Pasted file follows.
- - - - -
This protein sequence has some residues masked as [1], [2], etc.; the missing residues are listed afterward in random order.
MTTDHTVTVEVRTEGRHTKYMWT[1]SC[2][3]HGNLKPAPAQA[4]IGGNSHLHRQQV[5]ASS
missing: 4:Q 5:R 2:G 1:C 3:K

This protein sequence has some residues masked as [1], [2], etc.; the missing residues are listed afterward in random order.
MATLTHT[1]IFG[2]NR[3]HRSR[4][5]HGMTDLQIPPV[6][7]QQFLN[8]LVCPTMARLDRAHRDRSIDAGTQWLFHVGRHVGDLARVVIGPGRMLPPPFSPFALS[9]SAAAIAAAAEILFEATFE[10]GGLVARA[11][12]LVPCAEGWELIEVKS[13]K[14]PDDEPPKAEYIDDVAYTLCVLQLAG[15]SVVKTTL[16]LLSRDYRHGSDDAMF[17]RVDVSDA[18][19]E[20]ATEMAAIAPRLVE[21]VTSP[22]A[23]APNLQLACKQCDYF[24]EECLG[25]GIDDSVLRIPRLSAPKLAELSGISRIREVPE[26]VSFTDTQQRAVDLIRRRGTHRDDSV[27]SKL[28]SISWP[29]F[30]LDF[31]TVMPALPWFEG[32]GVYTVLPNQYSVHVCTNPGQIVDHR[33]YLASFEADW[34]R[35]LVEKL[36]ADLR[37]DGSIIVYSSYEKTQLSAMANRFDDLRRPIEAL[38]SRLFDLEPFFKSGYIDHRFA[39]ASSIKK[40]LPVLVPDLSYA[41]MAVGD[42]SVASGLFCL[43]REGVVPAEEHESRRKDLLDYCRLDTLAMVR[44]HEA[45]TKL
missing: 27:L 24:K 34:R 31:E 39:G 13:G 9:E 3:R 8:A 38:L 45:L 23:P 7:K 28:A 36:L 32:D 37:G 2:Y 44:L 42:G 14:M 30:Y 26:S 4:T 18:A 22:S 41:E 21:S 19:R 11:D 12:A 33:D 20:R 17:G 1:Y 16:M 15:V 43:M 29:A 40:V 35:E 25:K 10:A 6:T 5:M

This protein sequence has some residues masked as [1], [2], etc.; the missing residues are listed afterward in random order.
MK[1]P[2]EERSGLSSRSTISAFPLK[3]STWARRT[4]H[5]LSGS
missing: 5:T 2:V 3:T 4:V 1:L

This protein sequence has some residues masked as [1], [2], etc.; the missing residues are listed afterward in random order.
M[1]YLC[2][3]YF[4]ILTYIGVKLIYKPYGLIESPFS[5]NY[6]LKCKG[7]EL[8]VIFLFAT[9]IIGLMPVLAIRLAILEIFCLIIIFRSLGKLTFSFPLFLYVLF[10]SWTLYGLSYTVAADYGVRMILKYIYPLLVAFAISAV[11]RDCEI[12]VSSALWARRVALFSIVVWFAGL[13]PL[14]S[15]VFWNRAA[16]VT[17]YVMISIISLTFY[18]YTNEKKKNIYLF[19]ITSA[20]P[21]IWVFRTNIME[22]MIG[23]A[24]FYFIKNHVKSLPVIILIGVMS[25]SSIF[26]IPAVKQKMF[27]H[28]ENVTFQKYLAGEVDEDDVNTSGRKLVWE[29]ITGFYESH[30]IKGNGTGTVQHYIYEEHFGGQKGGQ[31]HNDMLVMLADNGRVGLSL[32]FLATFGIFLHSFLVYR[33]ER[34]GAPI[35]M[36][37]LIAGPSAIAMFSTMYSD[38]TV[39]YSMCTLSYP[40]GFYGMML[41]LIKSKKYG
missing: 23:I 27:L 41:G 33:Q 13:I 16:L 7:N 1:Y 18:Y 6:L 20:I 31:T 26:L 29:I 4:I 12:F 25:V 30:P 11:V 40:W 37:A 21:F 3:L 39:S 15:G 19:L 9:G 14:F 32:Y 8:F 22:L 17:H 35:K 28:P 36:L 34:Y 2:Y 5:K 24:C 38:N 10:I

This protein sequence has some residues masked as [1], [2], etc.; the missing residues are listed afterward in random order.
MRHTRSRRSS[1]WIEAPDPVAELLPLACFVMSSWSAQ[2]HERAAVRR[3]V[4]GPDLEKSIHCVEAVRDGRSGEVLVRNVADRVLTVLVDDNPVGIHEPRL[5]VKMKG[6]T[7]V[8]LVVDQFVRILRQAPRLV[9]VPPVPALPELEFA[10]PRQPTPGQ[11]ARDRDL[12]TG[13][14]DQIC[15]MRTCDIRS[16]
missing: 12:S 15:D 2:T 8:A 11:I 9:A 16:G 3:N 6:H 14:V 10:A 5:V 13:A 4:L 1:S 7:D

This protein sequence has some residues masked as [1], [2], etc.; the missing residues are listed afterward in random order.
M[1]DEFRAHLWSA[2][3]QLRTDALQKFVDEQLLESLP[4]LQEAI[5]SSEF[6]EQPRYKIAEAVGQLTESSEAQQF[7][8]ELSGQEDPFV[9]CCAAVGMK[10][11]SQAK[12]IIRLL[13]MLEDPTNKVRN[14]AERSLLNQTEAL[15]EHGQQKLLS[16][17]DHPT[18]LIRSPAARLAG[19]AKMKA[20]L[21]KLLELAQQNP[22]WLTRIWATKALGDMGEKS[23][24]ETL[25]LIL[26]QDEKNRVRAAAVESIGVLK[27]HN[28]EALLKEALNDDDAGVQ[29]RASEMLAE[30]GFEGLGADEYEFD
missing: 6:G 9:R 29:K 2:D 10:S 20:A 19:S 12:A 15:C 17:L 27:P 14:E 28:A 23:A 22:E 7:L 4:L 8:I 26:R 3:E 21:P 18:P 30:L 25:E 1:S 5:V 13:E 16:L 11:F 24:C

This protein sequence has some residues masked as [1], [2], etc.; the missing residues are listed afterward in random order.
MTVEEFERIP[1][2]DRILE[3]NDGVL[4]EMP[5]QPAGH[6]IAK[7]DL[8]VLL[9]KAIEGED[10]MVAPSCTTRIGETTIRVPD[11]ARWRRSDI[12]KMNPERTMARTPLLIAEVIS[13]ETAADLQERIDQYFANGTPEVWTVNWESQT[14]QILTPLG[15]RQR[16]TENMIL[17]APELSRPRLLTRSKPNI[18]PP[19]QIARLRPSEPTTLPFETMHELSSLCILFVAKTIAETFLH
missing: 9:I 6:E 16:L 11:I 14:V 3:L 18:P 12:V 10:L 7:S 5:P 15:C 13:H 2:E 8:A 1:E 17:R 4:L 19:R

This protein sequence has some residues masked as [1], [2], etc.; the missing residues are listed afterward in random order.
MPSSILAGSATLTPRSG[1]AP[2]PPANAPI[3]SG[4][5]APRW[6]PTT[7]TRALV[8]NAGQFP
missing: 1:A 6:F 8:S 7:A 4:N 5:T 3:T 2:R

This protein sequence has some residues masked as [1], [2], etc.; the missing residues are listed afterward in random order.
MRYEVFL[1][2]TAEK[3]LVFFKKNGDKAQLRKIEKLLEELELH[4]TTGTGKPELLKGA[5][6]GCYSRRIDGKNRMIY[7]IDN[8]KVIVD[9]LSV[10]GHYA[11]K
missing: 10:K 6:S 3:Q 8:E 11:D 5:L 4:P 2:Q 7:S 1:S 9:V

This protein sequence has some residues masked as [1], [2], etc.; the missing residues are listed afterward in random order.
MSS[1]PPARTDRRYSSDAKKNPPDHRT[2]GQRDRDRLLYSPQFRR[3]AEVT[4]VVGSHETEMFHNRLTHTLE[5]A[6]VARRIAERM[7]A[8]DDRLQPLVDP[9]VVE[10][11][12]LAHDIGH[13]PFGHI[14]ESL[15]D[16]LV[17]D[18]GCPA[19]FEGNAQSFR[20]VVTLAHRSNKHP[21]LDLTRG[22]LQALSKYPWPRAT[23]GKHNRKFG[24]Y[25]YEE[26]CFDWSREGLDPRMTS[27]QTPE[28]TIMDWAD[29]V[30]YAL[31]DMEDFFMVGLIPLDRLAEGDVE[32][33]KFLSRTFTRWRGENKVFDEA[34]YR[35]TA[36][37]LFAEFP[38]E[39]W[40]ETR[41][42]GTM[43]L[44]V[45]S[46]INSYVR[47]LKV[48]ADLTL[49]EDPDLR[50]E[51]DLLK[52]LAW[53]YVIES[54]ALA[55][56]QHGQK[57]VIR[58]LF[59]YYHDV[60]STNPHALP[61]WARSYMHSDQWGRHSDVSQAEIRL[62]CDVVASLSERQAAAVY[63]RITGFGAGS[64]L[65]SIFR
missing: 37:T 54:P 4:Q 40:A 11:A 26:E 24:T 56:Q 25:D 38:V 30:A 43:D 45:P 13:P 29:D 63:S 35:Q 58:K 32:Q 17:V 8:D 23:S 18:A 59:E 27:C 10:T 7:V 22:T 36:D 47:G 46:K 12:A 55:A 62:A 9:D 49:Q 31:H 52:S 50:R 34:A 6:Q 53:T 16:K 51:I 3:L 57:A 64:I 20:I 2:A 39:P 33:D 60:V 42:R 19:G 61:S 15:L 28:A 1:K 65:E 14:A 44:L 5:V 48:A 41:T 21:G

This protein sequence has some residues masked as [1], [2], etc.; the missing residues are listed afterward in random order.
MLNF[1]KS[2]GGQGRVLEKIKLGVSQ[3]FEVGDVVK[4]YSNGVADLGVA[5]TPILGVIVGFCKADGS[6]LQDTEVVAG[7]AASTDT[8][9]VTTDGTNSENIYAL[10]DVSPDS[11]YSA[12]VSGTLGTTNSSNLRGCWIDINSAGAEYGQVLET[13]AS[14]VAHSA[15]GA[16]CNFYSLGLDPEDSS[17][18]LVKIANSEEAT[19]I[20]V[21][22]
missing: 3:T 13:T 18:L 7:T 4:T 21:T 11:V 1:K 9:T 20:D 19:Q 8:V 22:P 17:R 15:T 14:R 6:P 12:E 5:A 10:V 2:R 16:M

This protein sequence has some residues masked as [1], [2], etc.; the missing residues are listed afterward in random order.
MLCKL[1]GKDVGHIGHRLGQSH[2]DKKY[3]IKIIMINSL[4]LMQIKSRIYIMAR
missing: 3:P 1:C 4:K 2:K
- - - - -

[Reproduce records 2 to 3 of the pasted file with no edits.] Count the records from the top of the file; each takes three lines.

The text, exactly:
This protein sequence has some residues masked as [1], [2], etc.; the missing residues are listed afterward in random order.
MATLTHT[1]IFG[2]NR[3]HRSR[4][5]HGMTDLQIPPV[6][7]QQFLN[8]LVCPTMARLDRAHRDRSIDAGTQWLFHVGRHVGDLARVVIGPGRMLPPPFSPFALS[9]SAAAIAAAAEILFEATFE[10]GGLVARA[11][12]LVPCAEGWELIEVKS[13]K[14]PDDEPPKAEYIDDVAYTLCVLQLAG[15]SVVKTTL[16]LLSRDYRHGSDDAMF[17]RVDVSDA[18][19]E[20]ATEMAAIAPRLVE[21]VTSP[22]A[23]APNLQLACKQCDYF[24]EECLG[25]GIDDSVLRIPRLSAPKLAELSGISRIREVPE[26]VSFTDTQQRAVDLIRRRGTHRDDSV[27]SKL[28]SISWP[29]F[30]LDF[31]TVMPALPWFEG[32]GVYTVLPNQYSVHVCTNPGQIVDHR[33]YLASFEADW[34]R[35]LVEKL[36]ADLR[37]DGSIIVYSSYEKTQLSAMANRFDDLRRPIEAL[38]SRLFDLEPFFKSGYIDHRFA[39]ASSIKK[40]LPVLVPDLSYA[41]MAVGD[42]SVASGLFCL[43]REGVVPAEEHESRRKDLLDYCRLDTLAMVR[44]HEA[45]TKL
missing: 27:L 24:K 34:R 31:E 39:G 13:G 9:E 3:R 8:A 38:L 45:L 23:P 7:K 28:A 36:L 32:D 37:G 2:Y 44:L 42:G 14:M 30:Y 26:S 4:T 18:A 22:S 41:E 21:S 19:R 11:D 12:A 33:D 20:R 17:G 1:Y 16:M 15:V 43:M 29:A 40:V 35:E 25:K 10:A 6:T 5:M

This protein sequence has some residues masked as [1], [2], etc.; the missing residues are listed afterward in random order.
MK[1]P[2]EERSGLSSRSTISAFPLK[3]STWARRT[4]H[5]LSGS
missing: 5:T 2:V 3:T 4:V 1:L